In the years to come? 

Cold flowers outside 
Protected in a cone of ice 
Is there warmth within? 

The environment
Is a part of all of us
Take care of our world.   

Amber Cypress

Amber Cypress (16) - Florida, U.S.


Being Indigenous, nature has always been an important aspect of my culture. In this photograph, the subject has a handprint on her mouth, symbolizing the ignorance of others and the silence of my people. "Respect the land" was a message passed down from my ancestors for generations. The land provides, it heals, and it is beautiful. Climate change is a major issue and has been for hundreds of years. My people fought for this land and they died protecting it. We won’t be the only ones affected by this issue: the animals are at risk, too. The animals are just as important as the land itself and we need to protect both. The reservation is home to many marvelous animals such as panthers, snakes, birds, and many more. There was a pipeline that almost ran through their home, destroying their chances of survival. The Keystone Pipeline was almost completed before it was shut down due to growing concerns. The pipeline would have run 100 miles through reservations across America, destroying not only our homes, but the home of animals as well. Climate change is a problem that still needs to be talked about today, and I want to be one to spread the message. My people were silenced for long enough, and we will not stand for it anymore. I refuse to remain silent.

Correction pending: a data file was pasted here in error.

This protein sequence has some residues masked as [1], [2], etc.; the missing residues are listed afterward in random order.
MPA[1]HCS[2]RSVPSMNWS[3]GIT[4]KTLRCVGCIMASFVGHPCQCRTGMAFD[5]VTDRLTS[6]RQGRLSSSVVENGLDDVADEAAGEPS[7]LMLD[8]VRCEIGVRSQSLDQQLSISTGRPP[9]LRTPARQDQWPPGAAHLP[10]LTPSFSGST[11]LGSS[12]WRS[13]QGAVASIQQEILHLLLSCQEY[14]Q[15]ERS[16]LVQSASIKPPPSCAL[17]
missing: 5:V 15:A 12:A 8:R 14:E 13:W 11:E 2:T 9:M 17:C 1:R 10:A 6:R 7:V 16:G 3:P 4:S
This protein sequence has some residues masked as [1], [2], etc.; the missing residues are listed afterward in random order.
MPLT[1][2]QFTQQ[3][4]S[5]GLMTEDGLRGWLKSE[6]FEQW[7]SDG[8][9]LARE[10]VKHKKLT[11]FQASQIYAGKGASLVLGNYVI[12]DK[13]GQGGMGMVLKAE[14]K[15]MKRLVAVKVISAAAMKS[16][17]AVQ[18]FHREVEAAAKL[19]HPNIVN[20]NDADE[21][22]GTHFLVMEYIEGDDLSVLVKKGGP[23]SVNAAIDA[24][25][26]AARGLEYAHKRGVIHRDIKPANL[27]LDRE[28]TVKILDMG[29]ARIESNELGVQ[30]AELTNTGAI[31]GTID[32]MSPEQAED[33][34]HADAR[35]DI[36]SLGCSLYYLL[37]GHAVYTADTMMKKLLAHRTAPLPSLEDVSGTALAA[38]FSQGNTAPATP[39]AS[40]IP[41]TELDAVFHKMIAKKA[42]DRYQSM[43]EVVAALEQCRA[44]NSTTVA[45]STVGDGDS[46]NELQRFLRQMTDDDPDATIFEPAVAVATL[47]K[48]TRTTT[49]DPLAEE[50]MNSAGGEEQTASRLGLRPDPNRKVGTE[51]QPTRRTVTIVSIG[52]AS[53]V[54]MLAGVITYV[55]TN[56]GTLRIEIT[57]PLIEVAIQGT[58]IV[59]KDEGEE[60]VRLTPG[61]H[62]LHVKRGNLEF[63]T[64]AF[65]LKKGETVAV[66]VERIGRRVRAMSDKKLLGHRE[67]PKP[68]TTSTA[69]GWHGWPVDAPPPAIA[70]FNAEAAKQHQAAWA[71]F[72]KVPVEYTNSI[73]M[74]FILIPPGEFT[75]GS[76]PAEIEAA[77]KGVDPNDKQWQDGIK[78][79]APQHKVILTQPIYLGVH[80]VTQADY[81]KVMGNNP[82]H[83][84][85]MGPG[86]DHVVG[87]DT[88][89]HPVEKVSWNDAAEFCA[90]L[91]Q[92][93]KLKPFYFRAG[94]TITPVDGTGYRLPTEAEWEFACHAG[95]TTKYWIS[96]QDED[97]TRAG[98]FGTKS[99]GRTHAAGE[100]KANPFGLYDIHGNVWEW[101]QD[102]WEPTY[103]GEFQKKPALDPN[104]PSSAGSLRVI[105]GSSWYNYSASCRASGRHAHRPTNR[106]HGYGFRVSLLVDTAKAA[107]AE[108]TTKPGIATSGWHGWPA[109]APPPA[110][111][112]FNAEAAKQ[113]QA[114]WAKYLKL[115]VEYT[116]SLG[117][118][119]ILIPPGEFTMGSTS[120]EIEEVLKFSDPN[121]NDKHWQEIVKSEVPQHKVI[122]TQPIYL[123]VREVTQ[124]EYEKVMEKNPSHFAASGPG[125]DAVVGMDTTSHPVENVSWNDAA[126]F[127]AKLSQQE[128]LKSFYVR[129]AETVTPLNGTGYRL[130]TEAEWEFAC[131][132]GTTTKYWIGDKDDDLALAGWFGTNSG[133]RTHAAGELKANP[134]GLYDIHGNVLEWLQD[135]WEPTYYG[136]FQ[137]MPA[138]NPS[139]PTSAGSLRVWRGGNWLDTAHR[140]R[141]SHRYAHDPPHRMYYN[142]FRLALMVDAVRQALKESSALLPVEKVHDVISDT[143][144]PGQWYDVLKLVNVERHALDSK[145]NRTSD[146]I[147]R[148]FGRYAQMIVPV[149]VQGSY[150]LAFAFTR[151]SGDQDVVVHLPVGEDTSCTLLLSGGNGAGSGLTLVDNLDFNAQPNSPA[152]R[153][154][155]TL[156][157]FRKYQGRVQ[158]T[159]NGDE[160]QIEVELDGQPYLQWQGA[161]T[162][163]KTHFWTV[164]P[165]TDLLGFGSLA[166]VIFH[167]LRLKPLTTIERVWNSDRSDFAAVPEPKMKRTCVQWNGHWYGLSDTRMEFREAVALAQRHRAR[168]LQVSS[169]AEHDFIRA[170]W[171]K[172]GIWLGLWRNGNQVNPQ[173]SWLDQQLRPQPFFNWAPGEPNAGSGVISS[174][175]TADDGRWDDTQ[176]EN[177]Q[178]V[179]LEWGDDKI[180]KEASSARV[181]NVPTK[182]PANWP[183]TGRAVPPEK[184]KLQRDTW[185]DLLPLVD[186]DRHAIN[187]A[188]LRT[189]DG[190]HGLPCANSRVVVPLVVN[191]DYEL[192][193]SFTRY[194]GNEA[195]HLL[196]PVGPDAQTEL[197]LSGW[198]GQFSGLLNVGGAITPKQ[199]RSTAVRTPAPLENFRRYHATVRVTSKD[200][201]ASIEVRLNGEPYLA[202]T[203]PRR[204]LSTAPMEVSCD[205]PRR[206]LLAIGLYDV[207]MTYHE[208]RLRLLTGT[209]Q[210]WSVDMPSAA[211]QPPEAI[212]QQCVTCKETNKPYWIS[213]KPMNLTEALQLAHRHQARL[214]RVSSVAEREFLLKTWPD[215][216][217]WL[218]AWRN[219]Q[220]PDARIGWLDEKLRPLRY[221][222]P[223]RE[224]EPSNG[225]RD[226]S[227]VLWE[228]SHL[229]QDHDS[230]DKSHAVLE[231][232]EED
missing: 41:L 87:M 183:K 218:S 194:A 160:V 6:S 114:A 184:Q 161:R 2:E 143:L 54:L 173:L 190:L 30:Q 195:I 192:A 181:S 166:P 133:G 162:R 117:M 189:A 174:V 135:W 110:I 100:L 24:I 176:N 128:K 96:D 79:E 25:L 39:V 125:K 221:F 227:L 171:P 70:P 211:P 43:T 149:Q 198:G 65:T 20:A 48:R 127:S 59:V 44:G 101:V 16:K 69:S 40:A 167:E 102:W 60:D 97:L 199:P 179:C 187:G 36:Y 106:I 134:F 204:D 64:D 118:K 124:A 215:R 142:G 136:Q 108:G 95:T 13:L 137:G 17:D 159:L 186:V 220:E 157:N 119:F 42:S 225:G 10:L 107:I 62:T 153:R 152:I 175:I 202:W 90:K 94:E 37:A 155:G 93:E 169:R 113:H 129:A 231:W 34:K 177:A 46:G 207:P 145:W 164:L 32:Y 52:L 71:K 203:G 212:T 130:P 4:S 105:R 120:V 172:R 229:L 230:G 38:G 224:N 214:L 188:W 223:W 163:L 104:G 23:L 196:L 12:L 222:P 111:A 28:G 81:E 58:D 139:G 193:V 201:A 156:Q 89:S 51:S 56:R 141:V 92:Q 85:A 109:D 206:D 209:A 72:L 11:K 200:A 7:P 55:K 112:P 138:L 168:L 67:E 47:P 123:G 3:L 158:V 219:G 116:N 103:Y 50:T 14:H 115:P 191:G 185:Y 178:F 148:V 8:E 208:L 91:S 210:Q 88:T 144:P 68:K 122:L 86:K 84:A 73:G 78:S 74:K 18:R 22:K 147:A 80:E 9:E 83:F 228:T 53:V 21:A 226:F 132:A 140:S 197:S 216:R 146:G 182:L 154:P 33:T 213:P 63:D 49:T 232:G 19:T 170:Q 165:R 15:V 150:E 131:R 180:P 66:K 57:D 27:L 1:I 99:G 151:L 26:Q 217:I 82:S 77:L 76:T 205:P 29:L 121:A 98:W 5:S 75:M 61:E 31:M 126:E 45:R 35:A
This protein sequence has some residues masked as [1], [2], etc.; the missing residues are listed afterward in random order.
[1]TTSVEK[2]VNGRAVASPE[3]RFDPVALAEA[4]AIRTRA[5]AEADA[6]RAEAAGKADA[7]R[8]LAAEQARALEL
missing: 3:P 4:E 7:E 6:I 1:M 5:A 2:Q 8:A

Maria Isabel Guevara Beltran

Maria Isabel Guevara Beltran (18) - Mexico City, Mexico

We think we are superior to Mother Nature. We see nature as an accessory in our lives when we really are nature herself. Every wound we inflict on her, we are inflicting on ourselves. This artwork represents how we are nature and how we are inferior to her. Not only is she a beautiful thing to admire, she is strength, she is energy, and she is our home.

Sabine Wolpert

Sabine Wolpert (15) - California, U.S.

As a little kid, I thought that life was like a flat line with bumps and dips rarely occurring. The news of floods, earthquakes, and fires might flash across the news but they were never close enough to really touch my life. Now that I’m older, these natural disasters are closer to where I live. The rainy season seemed shorter than I remembered and signs started to appear in restaurants and hotels saying “save water” or “minimize your water use.”